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Big Steer
Brand inspector Joe Launderville, of Deer Lodge, serves to show the scale of how large "Cletus" really is, Wednesday, April 28, 2010 in Ramsay, Mont. The nearly 3,000 pound Hereford who kept the herd in line on an Avon cattle ranch for years has been sold for $1,670 at auction. (AP Photo/Montana Standard, Walter Hinick)

BUTTE - That's a lot of bull. Cletus, a 2,950-pound Hereford, walked into the ring Tuesday at the Montana Livestock Auction in Ramsay.

The 10-year-old behemoth doesn't go anywhere quickly, especially not when you want him to, so the men in cowboy hats lounging against bleachers had to sit and wait. Finally, Cletus made his entrance and the crowd whistled and gasped.

Owner and breeder Bill McIntosh of Avon watched the bidding.

"I do kind of hate to see him go," he said. "But you've got to be practical in this business."

Cletus sold to a buyer from Minnesota for about $1,600, and the big Hereford who was lead steer for almost a decade, was sent off for slaughter.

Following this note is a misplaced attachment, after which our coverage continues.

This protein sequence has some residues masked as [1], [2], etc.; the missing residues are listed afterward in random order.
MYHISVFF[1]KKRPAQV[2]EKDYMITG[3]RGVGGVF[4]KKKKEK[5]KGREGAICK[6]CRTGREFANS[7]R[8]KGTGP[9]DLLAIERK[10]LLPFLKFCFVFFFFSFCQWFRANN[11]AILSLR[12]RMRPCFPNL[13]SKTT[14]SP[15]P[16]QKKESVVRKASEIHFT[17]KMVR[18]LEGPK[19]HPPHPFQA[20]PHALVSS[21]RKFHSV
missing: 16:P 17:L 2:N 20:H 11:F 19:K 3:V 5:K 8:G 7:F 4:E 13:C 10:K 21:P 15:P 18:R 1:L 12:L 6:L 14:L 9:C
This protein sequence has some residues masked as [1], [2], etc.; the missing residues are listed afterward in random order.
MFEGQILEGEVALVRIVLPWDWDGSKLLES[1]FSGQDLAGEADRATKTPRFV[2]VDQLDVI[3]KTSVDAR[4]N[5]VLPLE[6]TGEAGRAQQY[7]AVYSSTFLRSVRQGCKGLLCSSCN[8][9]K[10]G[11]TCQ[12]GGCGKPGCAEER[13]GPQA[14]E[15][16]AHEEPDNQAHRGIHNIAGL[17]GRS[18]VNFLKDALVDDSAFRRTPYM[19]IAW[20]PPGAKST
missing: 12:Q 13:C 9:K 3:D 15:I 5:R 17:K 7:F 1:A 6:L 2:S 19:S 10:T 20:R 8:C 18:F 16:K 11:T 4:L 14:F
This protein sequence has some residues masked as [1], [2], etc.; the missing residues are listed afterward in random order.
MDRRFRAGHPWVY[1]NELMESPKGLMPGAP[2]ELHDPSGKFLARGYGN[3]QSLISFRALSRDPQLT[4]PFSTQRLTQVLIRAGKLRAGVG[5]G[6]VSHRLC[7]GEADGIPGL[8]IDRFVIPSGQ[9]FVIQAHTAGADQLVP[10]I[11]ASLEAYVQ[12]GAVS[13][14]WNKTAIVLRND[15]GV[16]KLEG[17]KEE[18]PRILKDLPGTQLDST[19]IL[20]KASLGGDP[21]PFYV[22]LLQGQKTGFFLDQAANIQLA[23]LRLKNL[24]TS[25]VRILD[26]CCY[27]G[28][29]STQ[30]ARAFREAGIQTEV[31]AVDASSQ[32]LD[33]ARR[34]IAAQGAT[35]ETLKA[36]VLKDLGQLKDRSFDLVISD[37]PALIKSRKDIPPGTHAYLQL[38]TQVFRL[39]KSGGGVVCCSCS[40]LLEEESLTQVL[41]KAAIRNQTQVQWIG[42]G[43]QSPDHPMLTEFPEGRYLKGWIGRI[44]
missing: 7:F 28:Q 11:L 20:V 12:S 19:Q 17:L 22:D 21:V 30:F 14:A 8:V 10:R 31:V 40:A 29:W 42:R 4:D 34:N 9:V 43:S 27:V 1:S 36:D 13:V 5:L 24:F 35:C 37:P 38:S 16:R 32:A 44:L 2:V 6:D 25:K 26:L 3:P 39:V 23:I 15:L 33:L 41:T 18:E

"He had a nice life, just eating and sleeping," said McIntosh.

Cletus was the largest the Avon rancher has ever seen, and the heaviest to come through the auction yard in memory, said field representative Dick Perkins.

On the ranch, the quiet and slow-moving animal was used as a lead steer, which keeps the herd calm and headed in the right direction. A steer is a castrated male.

Perkins said a lead steer is considered "the babysitter of the ranch."

McIntosh said he fed him nothing out of the ordinary.

"Grass in the summer and hay in the winter," said McIntosh. "We didn't supplement him with anything."

Cletus has always been big, about 725 pounds as an April calf, and he just kept getting bigger. McIntosh's children wanted to put him into the fair circuit, but he was worried that Cletus was just too large. Still, the animal found a home on the ranch and made himself useful.

When it came time to say goodbye, McIntosh was disappointed the Hereford didn't break the 3,000-pound mark. He weighed 3,100 pounds last year and just over 3,000 pounds earlier this month, but transit usually causes them to lose weight.

"I guess he wintered a little rough," said McIntosh.

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All-in-all, he was pleased. Cattle prices are high, and he felt this was the time to sell. He described slaughter bulls as "cream" that pads the profits for a cattle ranch which often operates on razor-thin margins.

Already, he's looking for a new lead steer.

"I've got a couple of prospects," said McIntosh.

Whether they'll break that 3,000-pound mark is another question.

Reporter Tim Trainor can be reached at 496-5519 or at tim.trainor@lee.net.

 

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